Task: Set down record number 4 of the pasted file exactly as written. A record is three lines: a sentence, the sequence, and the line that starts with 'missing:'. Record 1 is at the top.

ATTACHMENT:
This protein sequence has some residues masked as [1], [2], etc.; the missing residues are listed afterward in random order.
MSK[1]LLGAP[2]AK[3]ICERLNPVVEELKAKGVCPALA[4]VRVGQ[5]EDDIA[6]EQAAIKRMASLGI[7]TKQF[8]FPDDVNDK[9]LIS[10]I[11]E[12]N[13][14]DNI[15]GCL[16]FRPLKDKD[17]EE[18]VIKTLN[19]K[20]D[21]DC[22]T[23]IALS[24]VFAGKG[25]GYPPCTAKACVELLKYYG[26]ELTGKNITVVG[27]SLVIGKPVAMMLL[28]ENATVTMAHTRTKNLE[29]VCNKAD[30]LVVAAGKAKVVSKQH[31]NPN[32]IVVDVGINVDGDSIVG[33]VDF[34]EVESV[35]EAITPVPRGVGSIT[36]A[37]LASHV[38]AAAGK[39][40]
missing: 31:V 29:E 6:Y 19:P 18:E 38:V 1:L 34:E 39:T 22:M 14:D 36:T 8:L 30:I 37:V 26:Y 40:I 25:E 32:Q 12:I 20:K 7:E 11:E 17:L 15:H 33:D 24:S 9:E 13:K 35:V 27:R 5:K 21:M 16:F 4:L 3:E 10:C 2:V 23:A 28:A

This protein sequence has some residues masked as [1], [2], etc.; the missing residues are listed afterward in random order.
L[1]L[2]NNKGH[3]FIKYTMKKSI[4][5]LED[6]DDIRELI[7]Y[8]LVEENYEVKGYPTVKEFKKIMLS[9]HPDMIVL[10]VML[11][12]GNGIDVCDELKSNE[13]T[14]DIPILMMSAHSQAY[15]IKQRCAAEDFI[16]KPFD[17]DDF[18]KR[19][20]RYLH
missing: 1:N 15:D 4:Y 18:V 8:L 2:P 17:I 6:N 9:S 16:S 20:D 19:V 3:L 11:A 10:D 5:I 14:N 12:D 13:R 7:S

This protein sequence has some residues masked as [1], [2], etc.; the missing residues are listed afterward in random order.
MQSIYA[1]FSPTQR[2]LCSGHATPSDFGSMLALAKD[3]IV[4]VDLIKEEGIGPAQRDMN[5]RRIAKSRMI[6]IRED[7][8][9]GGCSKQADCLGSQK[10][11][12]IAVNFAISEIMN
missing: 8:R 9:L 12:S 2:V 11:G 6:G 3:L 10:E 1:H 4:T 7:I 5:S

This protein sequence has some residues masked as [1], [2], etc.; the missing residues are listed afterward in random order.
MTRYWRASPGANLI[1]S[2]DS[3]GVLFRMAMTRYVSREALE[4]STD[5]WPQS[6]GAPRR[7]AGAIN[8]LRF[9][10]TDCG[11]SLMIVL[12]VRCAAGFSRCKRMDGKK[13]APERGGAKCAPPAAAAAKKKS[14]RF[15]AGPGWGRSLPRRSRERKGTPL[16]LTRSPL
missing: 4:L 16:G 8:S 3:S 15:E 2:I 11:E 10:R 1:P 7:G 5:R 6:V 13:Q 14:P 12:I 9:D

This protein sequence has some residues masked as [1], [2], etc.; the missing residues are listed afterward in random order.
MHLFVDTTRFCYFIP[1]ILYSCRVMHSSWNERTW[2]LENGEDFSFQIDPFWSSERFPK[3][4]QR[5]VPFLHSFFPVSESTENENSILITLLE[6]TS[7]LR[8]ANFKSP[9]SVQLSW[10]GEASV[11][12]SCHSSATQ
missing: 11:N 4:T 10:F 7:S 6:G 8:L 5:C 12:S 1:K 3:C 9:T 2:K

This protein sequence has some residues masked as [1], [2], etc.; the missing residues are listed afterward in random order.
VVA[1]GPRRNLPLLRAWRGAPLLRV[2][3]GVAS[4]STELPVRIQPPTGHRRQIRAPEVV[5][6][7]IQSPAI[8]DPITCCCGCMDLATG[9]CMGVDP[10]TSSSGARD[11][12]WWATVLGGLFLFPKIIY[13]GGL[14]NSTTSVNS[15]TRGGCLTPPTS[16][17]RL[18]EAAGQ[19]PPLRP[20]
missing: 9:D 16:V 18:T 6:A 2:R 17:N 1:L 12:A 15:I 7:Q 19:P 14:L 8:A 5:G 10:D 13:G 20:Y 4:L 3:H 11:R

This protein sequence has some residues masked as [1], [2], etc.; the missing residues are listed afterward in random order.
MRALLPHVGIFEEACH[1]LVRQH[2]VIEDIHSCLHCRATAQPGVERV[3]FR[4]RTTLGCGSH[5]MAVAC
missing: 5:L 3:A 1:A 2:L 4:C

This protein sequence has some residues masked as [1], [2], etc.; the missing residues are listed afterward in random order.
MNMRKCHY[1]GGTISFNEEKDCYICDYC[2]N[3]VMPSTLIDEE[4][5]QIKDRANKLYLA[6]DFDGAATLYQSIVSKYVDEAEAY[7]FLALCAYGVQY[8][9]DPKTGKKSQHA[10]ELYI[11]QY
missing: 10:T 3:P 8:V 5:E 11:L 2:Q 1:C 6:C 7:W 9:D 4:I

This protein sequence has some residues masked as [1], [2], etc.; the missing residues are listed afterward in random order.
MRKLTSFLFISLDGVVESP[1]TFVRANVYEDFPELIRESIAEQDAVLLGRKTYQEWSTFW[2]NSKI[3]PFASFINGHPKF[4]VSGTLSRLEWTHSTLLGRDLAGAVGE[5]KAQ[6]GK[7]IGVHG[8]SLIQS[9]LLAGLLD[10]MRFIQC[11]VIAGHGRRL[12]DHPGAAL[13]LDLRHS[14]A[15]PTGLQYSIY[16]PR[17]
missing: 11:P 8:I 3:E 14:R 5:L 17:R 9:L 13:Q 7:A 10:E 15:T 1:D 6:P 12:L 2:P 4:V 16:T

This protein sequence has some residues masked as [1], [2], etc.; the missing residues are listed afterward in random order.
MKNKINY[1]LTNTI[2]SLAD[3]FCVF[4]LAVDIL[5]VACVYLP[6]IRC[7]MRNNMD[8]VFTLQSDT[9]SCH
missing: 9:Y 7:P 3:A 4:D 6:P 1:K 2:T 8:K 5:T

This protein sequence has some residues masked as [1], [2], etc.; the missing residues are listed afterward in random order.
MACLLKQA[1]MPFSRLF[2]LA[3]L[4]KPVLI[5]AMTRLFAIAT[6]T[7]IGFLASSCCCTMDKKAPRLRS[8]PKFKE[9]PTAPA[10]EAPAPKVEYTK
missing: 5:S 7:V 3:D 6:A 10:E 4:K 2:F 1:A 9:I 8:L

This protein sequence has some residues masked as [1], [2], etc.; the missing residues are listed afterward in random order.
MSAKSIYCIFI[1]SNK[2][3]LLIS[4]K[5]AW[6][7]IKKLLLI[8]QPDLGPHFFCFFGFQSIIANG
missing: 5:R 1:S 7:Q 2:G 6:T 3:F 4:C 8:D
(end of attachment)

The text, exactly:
This protein sequence has some residues masked as [1], [2], etc.; the missing residues are listed afterward in random order.
MTRYWRASPGANLI[1]S[2]DS[3]GVLFRMAMTRYVSREALE[4]STD[5]WPQS[6]GAPRR[7]AGAIN[8]LRF[9][10]TDCG[11]SLMIVL[12]VRCAAGFSRCKRMDGKK[13]APERGGAKCAPPAAAAAKKKS[14]RF[15]AGPGWGRSLPRRSRERKGTPL[16]LTRSPL
missing: 4:L 16:G 8:S 3:S 15:E 2:I 11:E 10:R 1:P 7:G 5:R 6:V 13:Q 14:P 12:I 9:D